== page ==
that role-playing games facilitate and improve language skills, including, for example, learning vocabulary (Rahman &
Angraeni, 2020), sp eaking (Neupane, 2019), and licensing (Budiana, 2017).
Role playing in immersive virtual environments has been, on several occasions, reported to provide a cost-efficient
digital alternative to real-life role-plays (Lowes et al., 2013). Fo r example, it was used to provid e healthcare students
with the necessary practical experience of interaction with patients and other professionals, when the traditional
programs did not provide enough time on task (Kleven et al., 2014). Another example reports the use of role-playing
as a practical supplement to a traditional classroom course on cultural awareness in military operations (Prasolova-
Førland et al., 2013). In language learning, studies report benefits such as task immersion enabled by virtual reality
environments and important for educational role-playing, for example in training dialog skills (Fowler, 2015). In
teach er t raini ng, practi cal and coll aborati ve skills are n eeded (esp ecially, in p reservice t raining) fo r effective in teraction
wi th learners, colleag ues an d parent s (Sp encer et al., 2019) .
References
Budiana, H. (2017) Enhancing Students' Aural Communication Skill Through Role Play Technique as the Learning
Model. Journal of English Language Learning, 1(2). PDF.
Craciun, D. (2010). Role playing as a Creativ e Meth od i n Scien ce E ducat ion . Jou rnal of Science and Arts , 1(12), 175
182.
Drucquer, M. , Caven dis h, S. (2007 ) An evaluati on o f teach er-led role play for the teaching of communication skills to
general p ractice t eachers. Edu cation for Primary Care 18(2): 204212.
Fow ler, C. (2015). Virtual reality and learning: Where is the ped agogy? British Journal of Educational Technology, 46(2),
412-422. DOI: 10.1111/bjet.12135
Hally, E., Rand olph, Z. (2018) A game of ideas: The effectiveness o f role-playing games in the political theory
classroom. Jou rnal on Excellence in College Teaching 29(2): 517.
Kleven, N. F., Prasolova-rland, E., Fomin ykh, M., Hansen, A., Rasmussen, G., Sagberg, L. M., & Lindseth, F. (2014,
Decemb er 912). Training nurses and educating the public using a virtual operating room with Oculus Rift. Paper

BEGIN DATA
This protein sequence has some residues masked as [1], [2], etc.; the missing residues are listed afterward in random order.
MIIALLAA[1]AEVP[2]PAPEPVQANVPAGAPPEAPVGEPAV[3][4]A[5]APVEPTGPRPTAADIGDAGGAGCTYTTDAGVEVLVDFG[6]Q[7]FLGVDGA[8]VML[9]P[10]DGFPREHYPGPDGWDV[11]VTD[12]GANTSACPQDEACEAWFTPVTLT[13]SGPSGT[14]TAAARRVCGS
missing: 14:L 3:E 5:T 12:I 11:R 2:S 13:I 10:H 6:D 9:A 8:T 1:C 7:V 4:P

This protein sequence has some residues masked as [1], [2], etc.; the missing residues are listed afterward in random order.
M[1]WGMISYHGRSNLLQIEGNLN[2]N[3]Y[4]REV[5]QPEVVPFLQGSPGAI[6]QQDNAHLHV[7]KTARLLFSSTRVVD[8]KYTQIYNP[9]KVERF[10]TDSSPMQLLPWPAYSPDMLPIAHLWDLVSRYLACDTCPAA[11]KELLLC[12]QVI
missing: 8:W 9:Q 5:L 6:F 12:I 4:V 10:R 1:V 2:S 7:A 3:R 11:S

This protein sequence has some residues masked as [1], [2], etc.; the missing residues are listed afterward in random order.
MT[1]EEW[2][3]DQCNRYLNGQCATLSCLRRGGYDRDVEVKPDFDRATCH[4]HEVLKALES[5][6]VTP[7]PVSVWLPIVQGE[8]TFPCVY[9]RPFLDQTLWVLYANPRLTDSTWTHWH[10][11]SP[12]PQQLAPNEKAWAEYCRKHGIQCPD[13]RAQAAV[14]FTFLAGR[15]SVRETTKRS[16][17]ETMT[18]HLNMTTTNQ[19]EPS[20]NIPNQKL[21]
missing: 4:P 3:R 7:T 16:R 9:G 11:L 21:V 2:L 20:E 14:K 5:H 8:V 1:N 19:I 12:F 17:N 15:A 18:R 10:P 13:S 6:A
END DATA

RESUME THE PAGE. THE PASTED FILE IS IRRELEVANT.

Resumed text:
presented at the International Conference on Virtual Systems & Multimedia (VSMM), Hong Kong.
LA NGUAG E TEA CHER TRAI NER G UIDE ON DI GITAL COMPETENCESDC4LT CO NSORTIU M PA GE 24 OF 60
Low es, S., Hamilton, G., Hochstetler, V., & Paek, S. (2013). Teaching Communication Skills to Medical Students in a
Virtual World. Journal of Interactive Technology and Pedagogy (3), e1. Retrieved from
http ://jitp.commons.gc.cun y.edu/teaching-communication -skills-to-medical-s tudent s-in-a-virtual-world/
Neupane, B. (2019). Effectiveness of Role Play in Improving Speaking Skill. Journal of NELTA Gandaki. DOI:
10.3126/JONG.V1I0.24454
Prasolova-Førland, E., Fominykh, M., Darisiro, R., & Mørch, A. I. (2013). Training Cultural Awareness in Military
Operations in a Virtual Afghan Village: A Methodology for Scenario Development. the 46th Hawaii International
Conferen ce on System Sciences (H ICSS) , Wailea, HI, USA. D OI: 10.1109/HICSS.2013.571
Rahman, A.A., & Angraeni, A. (2020). Empowering Learners with Role-Playing Game for Vocabulary Mastery.
Inte rnatio nal Jo urnal o f Learn ing, Te achin g and Edu catio nal Research, 19. DOI: 10.26803/ijlter.19.1.4
Spencer, S., Dresch er, T. , Sears, J., Scrugg s, A. F. , & Schreffler, J. (201 9). Co mparing t he efficacy o f virt ual simulation
to traditional classroom role-play. Journal of Educational Computing Research, 57(7), 1772-1785. DOI:
10.1177%2F0735633119855613
Yardley-Matwiejczuk, K. M. (1997). Ro le play: Theor y and prac tice. London, UK: Sage.
Yaşar, S. (2018). The Role of Massively Multiplayer Online Role-Playing Games in Extramural Secon d Language
Learning: A Literature Review. Journal of Educational Technology and Online Learning, 1 (3), 1-10. DOI:
10.31681/jetol.436100
LA NGUAG E TEA CHER TRAI NER G UIDE ON DI GITAL COMPETENCESDC4LT CO NSORTIU M PA GE 25 OF 60
PART B: A model for language teacher
training on digital competences
B.1 About the model
Purpose
This part presents a template for describing digital competence training activities and content. The template provides
a way to select, structure an d present information on digital competence train in g. It is d esigned b y teacher trainers
and technology-enhanced learning experts to help other teacher trainers in the design and presentation of their digital
com peten ce train ing .
Backgr